There are also things you need to know about the surgery. No they are not pleasant but they are part of this and it is to allow you to be prepared and not to fear. We may not always want to know, but it is truly better to know early and they get used to the idea.
Once again from Lisa, who went through this only 6 weeks ago. She is doing very well after she had a very scary time. Her infections were so bad, she would have died had the sling not have been removed. If you need someone to talk to she is wonderful and will help you understand the tests you need to have done to make doctors realize your situation is dire and without FULL removal, the infection can and will kill you. These type of infections do NOT respond to antibiotics. If you want to know more, please do not email me for a few weeks. I wont be available to answer. Instead leave a comment here and another wonderful lady who is also a mesh sufferer will guide you to Lisa. A wonderful note from Lisa. She has now been infection free for 40 days. Before sugery she could not go 21 days without one. Give it a few days for a response for your comment. Deb it trying to work during her pain to keep her insurance and she will not be checking every day. Her life is not easy and yet she still wants to help other women. Be patient.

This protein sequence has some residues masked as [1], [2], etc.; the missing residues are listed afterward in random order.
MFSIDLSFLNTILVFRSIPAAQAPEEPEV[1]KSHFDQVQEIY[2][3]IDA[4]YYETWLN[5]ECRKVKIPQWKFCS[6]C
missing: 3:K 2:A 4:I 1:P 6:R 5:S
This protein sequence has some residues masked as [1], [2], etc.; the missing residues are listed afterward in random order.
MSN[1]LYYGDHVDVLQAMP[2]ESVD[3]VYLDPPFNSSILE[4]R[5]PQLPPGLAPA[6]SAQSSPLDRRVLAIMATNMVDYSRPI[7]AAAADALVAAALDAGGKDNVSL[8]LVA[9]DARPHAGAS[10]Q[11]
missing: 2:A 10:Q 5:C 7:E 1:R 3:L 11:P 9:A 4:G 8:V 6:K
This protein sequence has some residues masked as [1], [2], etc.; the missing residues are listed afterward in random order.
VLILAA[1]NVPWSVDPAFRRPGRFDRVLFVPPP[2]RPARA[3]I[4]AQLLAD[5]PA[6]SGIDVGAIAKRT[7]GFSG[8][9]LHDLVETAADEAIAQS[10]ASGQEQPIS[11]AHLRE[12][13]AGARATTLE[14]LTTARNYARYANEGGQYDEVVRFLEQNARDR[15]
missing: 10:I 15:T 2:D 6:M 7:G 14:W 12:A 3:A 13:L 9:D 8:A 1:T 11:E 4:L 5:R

Lisa’s surgery facts you need to know.
- Relative has to leave x730pm I believe, I sent husband back to motel for nap anyway, when you wake up from surgery, they give you narcotic to drink to knock you out again
- Dr Raz makes his rounds 430 or 5am to check on you. Right before surgery, I felt this serenity, like angels singing, it is such an awesome moment to finally be there.
- Normally next am discharge 7-730am, night nurse pulls all the gauze out of your vagina in the am
- She kept pulling & pulling, they have it packed in tight, it didn’t hurt but started to b a little uncomfortable at the end.